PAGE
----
When I met Barton, I was one of them. We were washing dishes, and I talked down to Barton in my sweet Southern voice. Until a friend took me aside, “Do you have a problem with Barton. You are patronizing him. He has been through all the training you have, and more. Don’t patronize him.” From then on, I have seen Barton just as I would any other guy, one who holds his own, and is very capable of making decisions. Now, I tend to forget about this veil, until it is thrown back in our faces, that is.
Barton and I were just at the point of recovering from our hell week that Barton mentioned in our previous blog, and we had a fabulous week in Hawaii, though came home grieving the loss of our dog Basho while we were away. We were getting our footing this week, feeling positive, energized and focused.
Barton had a meeting, and was driving his motor wheelchair along side a busy road close to our home. The joystick to his wheelchair came off, and flew into the busy road. He stopped a woman to help him get it, but the woman obviously had her own story in her head, assumed Barton was in distress or had mental difficulties and called the Raleigh Police Department and the local EMS.
What ensued was outrageous. Barton tried as hard has could to speak, but was so flustered and upset this woman had actually called the police, all he could say was, “I’m fine.”Unfortunately, in excitable situations, Barton’s speech is even more slurred. He was not given the time or space to explain that it was not a big deal, he just needed someone to pick up the joystick, put it on so he could be on his way.
Barton was not listened to by anyone, not understood, not respected, and he was not given a choice to leave.
The local EMS was even worse, and if we had grounds, we would sue them. They tried to take control of his motor wheelchair by putting it in neutral, demanded to walk him to his destination. One EMS staff even told him, “If you die, and WRAL gets a hold of this, it will ruin our reputation.” The EMS tried to disable the motor on his wheelchair, a piece of equipment that costs over $30,000. Not only that, but Barton’s motor wheelchair is his only means of independence, and here, they were disabling his freedom and independence as a man.
Ironically, Barton and I do so much to educate inclusion awareness, inclusion leadership training for organizations, personal empowerment and community safety. In fact, in just a few weeks, we will be teaching a self-defense program called DisAbled Protection to Bridge II Sports participants.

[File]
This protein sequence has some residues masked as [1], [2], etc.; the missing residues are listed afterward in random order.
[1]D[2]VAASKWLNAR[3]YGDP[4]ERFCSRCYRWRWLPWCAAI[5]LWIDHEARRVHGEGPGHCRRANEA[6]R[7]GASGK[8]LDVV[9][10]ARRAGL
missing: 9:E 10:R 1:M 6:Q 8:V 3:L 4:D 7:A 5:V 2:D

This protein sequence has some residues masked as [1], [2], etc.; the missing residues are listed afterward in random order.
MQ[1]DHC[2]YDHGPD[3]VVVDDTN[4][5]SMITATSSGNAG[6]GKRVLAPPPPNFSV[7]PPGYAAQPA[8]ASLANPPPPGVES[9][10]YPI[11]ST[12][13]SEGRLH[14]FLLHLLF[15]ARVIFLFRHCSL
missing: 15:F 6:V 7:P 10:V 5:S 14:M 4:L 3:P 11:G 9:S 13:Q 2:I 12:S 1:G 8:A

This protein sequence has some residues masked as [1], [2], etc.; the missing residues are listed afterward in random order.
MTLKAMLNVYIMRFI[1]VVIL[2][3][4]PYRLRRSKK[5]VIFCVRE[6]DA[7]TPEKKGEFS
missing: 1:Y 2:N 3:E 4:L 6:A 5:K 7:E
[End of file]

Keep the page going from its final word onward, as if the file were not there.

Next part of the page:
Later, as we began debriefing the situation, Barton talked about how much energy he spent just trying to be seen as a man, a person. We tend to compartmentalize people into categories and boxes, according to what we think we know. So what happens when we have a situation we don’t know? Especially for the police community, who are trained to see people as needing help or needing to be stopped from harming others. There are victims and bad guys. Many people see Barton as a victim, someone who needs to be cared for. They don’t see him a capable, resourceful and whole, which sadly they miss out on the wonderful personality and gifts that he has to offer the world.
Unfortunately, there is just about no way to speak to and educate the woman who called the police, about what really was going on. Barton feels bad because if the police officers had actually listened to him and understood the situation, they would have had a good laugh at how silly this woman was. And he feels bad that they were taken away from their job, of helping those in real need.
And instead of laughing at how absurd this woman was or the situation was, Barton came home upset, angry and saying, “What do you do when the whole world doesn’t think or treat you like a man.”
And sadly, there are no answers.